Old color example of the first state of Richard Blome's scarce map of India and Southeast Asia, the earliest folio sized map of the region to be engraved in England.
While Speed's atlas was published prior to Blome, Speed's plates were engraved and printed in Amsterdam, while Blome's atlas was a wholly British production.
The map demonstrates the naïve engraving style characteristic of 17th Century English engravers, and features an elaborate heraldic cartouche, and a dedication to the Governor Deputy and Court Committies of the Company Marchants, trading into the East Indies.
Several sailing ships and sea monsters. Blome's maps, because of their rarity and importance in the history of English Cartography, are essential items for regional collectors. Blome first began engraving maps for his Geographical Description Of The Four Parts Of The World in 1667. The completed volume was in small folio, and contained 24 maps (plus one duplicated), engraved by Francis Lamb (who engraved this map), Thomas Burnford and Wenceslas Hollar.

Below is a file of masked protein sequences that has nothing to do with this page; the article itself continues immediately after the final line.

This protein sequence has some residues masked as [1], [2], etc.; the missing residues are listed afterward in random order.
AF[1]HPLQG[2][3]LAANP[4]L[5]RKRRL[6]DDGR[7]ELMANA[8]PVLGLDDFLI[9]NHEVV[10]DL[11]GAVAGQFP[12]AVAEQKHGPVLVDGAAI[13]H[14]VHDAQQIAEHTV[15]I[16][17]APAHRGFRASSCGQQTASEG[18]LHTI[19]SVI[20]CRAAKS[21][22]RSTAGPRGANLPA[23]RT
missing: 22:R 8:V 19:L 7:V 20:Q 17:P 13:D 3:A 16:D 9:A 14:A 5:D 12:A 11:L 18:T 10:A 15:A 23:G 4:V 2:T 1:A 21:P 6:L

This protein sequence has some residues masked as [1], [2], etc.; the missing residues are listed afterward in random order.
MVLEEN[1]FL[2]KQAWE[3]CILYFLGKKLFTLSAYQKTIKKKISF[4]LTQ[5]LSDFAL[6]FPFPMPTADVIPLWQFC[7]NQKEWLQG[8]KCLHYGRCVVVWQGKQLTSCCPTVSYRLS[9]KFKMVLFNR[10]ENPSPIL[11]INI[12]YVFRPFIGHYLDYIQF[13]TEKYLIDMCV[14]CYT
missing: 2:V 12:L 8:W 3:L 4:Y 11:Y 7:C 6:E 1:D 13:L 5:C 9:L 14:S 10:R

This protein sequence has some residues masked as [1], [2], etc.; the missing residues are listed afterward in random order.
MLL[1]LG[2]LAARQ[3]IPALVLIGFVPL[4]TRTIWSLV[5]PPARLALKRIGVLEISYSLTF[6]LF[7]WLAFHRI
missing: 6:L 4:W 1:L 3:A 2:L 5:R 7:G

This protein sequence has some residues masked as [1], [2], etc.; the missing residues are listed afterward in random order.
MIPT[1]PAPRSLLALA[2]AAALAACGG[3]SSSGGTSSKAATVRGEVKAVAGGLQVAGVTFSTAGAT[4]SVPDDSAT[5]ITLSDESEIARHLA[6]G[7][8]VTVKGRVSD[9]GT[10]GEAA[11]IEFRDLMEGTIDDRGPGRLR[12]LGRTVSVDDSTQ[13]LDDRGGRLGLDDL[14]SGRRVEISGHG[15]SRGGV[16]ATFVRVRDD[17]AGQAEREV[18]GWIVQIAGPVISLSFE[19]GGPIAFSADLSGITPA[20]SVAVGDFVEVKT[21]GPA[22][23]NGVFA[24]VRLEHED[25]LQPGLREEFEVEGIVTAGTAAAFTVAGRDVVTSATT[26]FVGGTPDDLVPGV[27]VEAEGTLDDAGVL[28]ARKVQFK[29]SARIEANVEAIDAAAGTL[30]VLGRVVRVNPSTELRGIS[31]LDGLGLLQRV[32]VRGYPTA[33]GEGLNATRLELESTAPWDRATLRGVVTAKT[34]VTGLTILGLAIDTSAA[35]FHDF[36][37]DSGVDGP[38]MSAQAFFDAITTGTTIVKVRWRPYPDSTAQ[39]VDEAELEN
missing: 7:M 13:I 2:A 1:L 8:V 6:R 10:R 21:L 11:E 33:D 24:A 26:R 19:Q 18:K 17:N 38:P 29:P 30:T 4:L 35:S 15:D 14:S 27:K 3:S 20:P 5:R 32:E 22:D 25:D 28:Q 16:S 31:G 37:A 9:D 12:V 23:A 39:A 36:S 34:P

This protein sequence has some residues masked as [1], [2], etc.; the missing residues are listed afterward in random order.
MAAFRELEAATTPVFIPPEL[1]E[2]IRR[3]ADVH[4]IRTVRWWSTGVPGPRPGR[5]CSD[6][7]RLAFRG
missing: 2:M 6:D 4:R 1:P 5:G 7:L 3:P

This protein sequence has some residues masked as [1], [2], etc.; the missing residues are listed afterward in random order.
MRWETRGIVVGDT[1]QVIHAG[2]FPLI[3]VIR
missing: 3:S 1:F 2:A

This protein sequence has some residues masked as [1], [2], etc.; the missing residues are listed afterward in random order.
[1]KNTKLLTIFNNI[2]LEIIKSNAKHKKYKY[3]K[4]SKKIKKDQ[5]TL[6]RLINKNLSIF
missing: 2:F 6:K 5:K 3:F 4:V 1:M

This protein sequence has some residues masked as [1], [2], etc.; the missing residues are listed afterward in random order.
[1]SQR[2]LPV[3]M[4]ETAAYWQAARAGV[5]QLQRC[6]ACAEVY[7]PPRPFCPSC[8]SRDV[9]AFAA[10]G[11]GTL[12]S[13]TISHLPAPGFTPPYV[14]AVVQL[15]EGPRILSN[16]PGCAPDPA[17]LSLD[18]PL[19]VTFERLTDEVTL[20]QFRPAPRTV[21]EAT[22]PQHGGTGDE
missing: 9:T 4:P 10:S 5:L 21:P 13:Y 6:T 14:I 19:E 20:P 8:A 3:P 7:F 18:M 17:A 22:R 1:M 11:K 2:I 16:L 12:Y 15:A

Blome's principal handicap in the production of the atlas was the lack of a domestic mapmaking environment comparable with that in Europe. Also, to finance his work, he undertook subscribers, in exchange for a promise to add their coat of arms, to certain maps. In later editions, if the renewal fee was not paid, Blome added a different subscriber's coat of arms, leading to multiple images on various editions of the same map.